Sarfraz Ahmed defends cricketers photographed with a match fixer in Al Jazeera documentary
The documentary showed Aneel Munawar photographed with Virat Kohli, Rohit Sharma, Suresh Raina and Umar Akmal amongst others.
Published - Oct 24, 2018 11:14 am | Updated - Oct 24, 2018 11:14 am
Pakistan skipper Sarfraz Ahmed defended the number of cricketers who were photographed with notorious match fixers in a new Al Jazeera documentary. Fresh claims of spot-fixing have once again jolted international cricket following a documentary which was released on Sunday by the Emirates-based news organisation.
In its documentary, Al Jazeera showed photographs of Aneel Munawar, a Dubai-based match-fixer, and his associates hovering near and purportedly speaking to high profile international cricketers such as Virat Kohli, Rohit Sharma, Suresh Raina, Graeme Swann and Chris Gayle during the World T20 in Sri Lanka in 2012. The channel, however, has made it clear that there is no suggestion of these players being indeed involved in any wrongdoing.
Moreover, there was footage of Pakistan wicketkeeper-batsman receiving and peering into a bag which was apparently handed to him by Munawar associates. Nevertheless, there is no evidence of Akmal leaving with the bag, and the channel also doesn’t know what were the contents of the mysterious bag.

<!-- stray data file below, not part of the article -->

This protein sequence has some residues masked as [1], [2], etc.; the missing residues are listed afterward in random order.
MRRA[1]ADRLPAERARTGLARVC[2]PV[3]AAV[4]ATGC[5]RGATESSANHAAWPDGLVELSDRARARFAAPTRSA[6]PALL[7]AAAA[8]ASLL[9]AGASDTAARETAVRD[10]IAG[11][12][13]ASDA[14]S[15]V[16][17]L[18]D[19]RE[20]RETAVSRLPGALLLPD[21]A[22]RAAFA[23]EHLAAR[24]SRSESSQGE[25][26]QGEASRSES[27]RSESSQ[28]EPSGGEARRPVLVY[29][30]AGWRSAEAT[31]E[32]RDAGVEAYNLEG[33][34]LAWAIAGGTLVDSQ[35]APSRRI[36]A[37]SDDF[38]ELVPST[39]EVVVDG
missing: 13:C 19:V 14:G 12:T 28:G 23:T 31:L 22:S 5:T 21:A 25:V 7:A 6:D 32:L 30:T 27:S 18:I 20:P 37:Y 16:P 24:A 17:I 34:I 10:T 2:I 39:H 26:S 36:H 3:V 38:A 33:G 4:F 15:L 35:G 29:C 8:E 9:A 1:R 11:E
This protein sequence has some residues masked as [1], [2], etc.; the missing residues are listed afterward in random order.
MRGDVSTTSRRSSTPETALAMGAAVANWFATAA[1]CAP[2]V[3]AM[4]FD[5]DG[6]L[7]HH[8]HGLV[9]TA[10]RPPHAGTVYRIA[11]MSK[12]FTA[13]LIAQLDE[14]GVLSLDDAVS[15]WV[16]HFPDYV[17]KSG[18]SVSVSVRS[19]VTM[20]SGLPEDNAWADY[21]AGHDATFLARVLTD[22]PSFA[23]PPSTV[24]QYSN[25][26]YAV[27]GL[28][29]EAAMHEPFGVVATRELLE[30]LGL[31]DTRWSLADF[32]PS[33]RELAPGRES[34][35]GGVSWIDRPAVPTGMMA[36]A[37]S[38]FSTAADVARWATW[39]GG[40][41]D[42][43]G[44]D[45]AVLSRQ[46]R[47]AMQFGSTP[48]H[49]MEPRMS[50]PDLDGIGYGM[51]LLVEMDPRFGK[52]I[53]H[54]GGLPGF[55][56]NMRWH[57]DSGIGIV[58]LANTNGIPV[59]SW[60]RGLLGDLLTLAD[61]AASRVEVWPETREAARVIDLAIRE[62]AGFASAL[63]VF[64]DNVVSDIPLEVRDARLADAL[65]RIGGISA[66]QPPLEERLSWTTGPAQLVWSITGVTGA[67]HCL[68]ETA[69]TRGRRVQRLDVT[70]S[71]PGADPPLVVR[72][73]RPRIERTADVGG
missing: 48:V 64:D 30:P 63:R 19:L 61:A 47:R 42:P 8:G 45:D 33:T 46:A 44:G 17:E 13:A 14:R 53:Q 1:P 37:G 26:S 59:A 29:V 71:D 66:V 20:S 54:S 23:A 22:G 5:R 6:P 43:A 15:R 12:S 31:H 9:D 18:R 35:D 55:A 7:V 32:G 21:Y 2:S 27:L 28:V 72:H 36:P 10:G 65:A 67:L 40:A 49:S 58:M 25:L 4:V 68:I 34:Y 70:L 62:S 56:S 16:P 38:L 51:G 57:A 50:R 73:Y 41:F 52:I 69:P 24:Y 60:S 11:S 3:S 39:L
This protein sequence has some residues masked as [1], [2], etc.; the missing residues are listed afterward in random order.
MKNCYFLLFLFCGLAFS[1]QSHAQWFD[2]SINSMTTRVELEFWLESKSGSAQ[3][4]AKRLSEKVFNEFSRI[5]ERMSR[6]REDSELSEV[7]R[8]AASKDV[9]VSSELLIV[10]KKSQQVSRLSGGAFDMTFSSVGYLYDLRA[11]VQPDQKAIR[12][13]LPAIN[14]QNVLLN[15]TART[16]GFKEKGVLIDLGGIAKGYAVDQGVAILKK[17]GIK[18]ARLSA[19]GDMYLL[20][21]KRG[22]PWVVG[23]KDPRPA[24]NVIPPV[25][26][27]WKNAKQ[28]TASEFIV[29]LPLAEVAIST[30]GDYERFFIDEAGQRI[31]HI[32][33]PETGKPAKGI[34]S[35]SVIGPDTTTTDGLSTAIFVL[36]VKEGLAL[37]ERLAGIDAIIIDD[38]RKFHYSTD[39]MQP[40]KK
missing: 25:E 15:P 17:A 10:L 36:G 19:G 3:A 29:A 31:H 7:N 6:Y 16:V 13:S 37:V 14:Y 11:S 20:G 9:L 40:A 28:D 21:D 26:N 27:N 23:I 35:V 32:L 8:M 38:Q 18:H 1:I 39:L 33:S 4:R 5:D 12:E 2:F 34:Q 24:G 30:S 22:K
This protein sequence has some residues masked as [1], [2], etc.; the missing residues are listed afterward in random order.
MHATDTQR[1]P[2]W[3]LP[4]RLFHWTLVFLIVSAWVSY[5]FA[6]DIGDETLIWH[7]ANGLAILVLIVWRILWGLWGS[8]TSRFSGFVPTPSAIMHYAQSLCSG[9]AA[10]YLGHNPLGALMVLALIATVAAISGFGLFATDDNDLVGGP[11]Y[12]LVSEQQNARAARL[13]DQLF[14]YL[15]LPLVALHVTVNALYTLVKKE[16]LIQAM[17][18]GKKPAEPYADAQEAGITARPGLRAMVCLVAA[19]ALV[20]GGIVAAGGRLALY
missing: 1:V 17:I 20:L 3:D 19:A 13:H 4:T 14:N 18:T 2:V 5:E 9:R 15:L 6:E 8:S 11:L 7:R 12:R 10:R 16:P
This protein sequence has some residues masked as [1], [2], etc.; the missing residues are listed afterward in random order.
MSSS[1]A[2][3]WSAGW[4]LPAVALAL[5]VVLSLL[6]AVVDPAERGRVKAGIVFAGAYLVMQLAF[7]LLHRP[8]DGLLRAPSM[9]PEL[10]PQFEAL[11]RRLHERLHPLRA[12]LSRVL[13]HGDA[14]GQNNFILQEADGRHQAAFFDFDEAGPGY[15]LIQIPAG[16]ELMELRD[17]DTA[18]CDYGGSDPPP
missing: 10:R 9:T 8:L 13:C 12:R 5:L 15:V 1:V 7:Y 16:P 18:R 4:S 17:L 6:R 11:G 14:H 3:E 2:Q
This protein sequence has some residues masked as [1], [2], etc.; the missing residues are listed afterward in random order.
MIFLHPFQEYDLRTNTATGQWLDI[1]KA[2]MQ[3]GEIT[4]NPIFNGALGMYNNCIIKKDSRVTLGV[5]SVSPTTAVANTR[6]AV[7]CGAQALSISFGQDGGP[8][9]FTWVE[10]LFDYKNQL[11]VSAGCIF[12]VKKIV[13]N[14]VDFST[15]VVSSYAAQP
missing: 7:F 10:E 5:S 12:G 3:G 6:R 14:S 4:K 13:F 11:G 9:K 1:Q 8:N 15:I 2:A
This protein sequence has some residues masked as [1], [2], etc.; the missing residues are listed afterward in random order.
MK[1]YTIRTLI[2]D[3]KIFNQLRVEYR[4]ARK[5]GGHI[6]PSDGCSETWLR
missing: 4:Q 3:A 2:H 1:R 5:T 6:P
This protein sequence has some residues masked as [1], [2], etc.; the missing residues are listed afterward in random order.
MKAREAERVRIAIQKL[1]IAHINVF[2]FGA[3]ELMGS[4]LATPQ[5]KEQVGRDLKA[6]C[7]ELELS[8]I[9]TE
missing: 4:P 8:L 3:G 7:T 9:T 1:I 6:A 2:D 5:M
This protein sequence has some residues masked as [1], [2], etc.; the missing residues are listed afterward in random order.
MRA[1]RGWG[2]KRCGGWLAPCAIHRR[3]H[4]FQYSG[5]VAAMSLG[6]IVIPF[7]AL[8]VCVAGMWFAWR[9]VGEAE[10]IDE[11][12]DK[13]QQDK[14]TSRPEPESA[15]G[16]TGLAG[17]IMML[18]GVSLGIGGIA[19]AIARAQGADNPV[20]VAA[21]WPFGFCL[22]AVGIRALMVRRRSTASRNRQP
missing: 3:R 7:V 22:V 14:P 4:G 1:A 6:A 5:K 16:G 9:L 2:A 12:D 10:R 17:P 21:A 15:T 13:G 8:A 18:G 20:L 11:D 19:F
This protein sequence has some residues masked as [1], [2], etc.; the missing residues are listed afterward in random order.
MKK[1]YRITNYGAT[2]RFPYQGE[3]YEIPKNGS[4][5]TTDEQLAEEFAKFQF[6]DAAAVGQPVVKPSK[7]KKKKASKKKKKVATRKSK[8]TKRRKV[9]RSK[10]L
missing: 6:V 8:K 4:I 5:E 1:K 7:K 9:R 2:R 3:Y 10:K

Cricketer can’t be at fault here
Speaking before the first of three T20Is between Pakistan and Australia in the UAE, captain Sarfraz Ahmed said, “If someone comes to you to take a photograph with them and later it is found that this person is corrupt, then its not the fault of the player to be in a picture with him”.
In May 2018, the channel had released the prequel to this documentary where it explained how spot-fixing was carried out and how it was rife in the sport. In the latest claims, the channel said that a number of players from England and Australia were directly contacted by Munawar to fix certain sections of matches, but has refused to reveal their identities while Interpol carries out its investigations. Lawyers representing the ECB and Cricket Australia have however said that there was no evidence to support the claims.
Meanwhile, the ICC has repeatedly requested Al Jazeera to share the footage with them, but have reportedly had no cooperation from the channel.